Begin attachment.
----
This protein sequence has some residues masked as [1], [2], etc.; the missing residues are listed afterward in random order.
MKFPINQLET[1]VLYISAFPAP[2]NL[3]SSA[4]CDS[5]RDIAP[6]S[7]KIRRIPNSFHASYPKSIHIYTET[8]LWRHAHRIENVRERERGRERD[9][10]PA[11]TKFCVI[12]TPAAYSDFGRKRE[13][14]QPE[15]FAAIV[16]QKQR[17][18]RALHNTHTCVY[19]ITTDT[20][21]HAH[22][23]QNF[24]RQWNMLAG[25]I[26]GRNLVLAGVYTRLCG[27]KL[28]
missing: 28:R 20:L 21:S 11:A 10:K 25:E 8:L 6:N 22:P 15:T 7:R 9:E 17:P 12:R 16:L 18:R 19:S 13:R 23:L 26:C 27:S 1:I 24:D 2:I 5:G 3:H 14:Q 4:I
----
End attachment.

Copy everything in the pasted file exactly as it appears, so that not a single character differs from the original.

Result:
This protein sequence has some residues masked as [1], [2], etc.; the missing residues are listed afterward in random order.
MKFPINQLET[1]VLYISAFPAP[2]NL[3]SSA[4]CDS[5]RDIAP[6]S[7]KIRRIPNSFHASYPKSIHIYTET[8]LWRHAHRIENVRERERGRERD[9][10]PA[11]TKFCVI[12]TPAAYSDFGRKRE[13][14]QPE[15]FAAIV[16]QKQR[17][18]RALHNTHTCVY[19]ITTDT[20][21]HAH[22][23]QNF[24]RQWNMLAG[25]I[26]GRNLVLAGVYTRLCG[27]KL[28]
missing: 28:R 20:L 21:S 11:A 10:K 25:E 8:L 6:N 22:P 15:T 7:R 9:E 17:P 12:R 16:L 18:R 19:S 13:R 23:L 26:C 27:S 1:I 24:D 2:I 5:G 3:H 14:Q 4:I